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Care Quality Commission takes action to protect people at Bellevue Healthcare Limited in Middlesbrough

7 March 2017
Bellevue Healthcare Limited

Bellevue Healthcare Limited in Middlesbrough remains in special measures after the CQC again rated them as Inadequate following an inspection in December 2016.

This service was previously inspected in March and April 2016 was and rated Inadequate after CQC inspectors found several breaches of the Health and Social Care Act 2008. The service has also been under a serious concerns protocol with Middlesbrough Council since March 2016.

Inspectors were very concerned following a progress check in November 2016 and issued a notice of decision under urgent powers requiring that no one was admitted to the home without first discussing this with CQC.

The full report from the inspection can be found on our website.

Debbie Westhead, Deputy Chief Inspector of Adult Social Care in the North, said:

“People are entitled to services which provide safe, caring and high quality care. We found that the care provided at Bellevue Healthcare Limited once again fell short of what we expect services to provide.

“At this inspection we found some improvements had been made at the home, there were other concerns that came to light so they remain in special measures.

“Risk assessments were still inadequately managed and not person-centred, putting people at unnecessary risk of harm.

“We were also concerned that people were still at risk of malnutrition and dehydration due to poor recording of what people were eating and drinking in their care records. The care home had also not established an effective way of implementing the advice of dieticians.

“We are working with local partners including Middlesbrough Council to ensure the safety of people using this service.”

Staff still did not ensure they gave sufficient fluids or took evidenced action when people had reduced fluid intake or passed more fluids than they consumed. They still took no action when people refused to have their weight taken or lost significant weight. The registered manager told inspectors when staff had contacted the GP about people not taking sufficient fluids for three days they had been shouted at and told not to call them. No records were available to show when this occurred or what GP had behaved in this manner.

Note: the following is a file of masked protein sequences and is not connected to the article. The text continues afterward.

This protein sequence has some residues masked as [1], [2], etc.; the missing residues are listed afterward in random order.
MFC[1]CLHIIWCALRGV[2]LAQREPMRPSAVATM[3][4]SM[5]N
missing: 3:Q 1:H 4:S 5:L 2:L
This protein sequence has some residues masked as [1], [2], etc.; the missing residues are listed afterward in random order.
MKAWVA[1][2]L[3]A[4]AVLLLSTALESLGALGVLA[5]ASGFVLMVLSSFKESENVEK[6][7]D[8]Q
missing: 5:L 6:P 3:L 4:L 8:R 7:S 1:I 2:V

Staff could not find anyone's records for food and fluid for the previous week and inspectors were informed that they had been archived. Inspectors looked for the most recent archive material and found the information was not there and the records were all jumbled. CQC pointed out at the last inspection that the record keeping was chaotic and documents were haphazardly put in the broken archive folders. This remained the same and recent letters from healthcare professionals, notes, old care plans and fluid balances charts were jumbled together.

The registered manager told CQC they had been unable to complete a complaint investigation for a person who lived at the home last year because all the records were not available.

Bellevue Healthcare Limited had introduced a new accident and incident reporting procedure. Inspectors found that not all staff were aware of this new procedure, despite available guidance. Accidents and incidents on the dementia unit had been regularly reported by staff; however inspectors were concerned that no accidents or incidents had been reported on the young adult's unit and elderly care unit.

Inspectors found that risks to people using this service are major and are taking action in line with CQC enforcement policy. This is currently subject to legal proceedings and CQC are unable to report on these proceedings until they have concluded.

Any regulatory decision that CQC takes is open to challenge by a registered person through a variety of internal and external appeal processes.


For further information, please contact CQC Regional Communications Officer Kerri James by email at or by phone on 07464 92 9966.

Journalists wishing to speak to the press office outside of office hours can find out how to contact the team here.

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Also, follow the team on Twitter for the latest national announcements: @CQCPressOffice.

Last updated:
29 May 2017

Notes to editors

Under CQC’s programme of inspections, all adult social care services are given a rating to help people choose care. We ask five questions, are services; safe, effective, caring, responsive and well led.


Since 1 April 2015, providers have been required by law to display their ratings on their premises and on their websites so that the public can see their rating quickly and easily. This should be done within 21 days of publication of their inspection report. For further information on the display of CQC ratings, please visit:


About the Care Quality Commission

The Care Quality Commission (CQC) is the independent regulator of health and social care in England.

We make sure health and social care services provide people with safe, effective, compassionate, high-quality care and we encourage care services to improve.

We monitor, inspect and regulate services to make sure they meet fundamental standards of quality and safety and we publish what we find to help people choose care.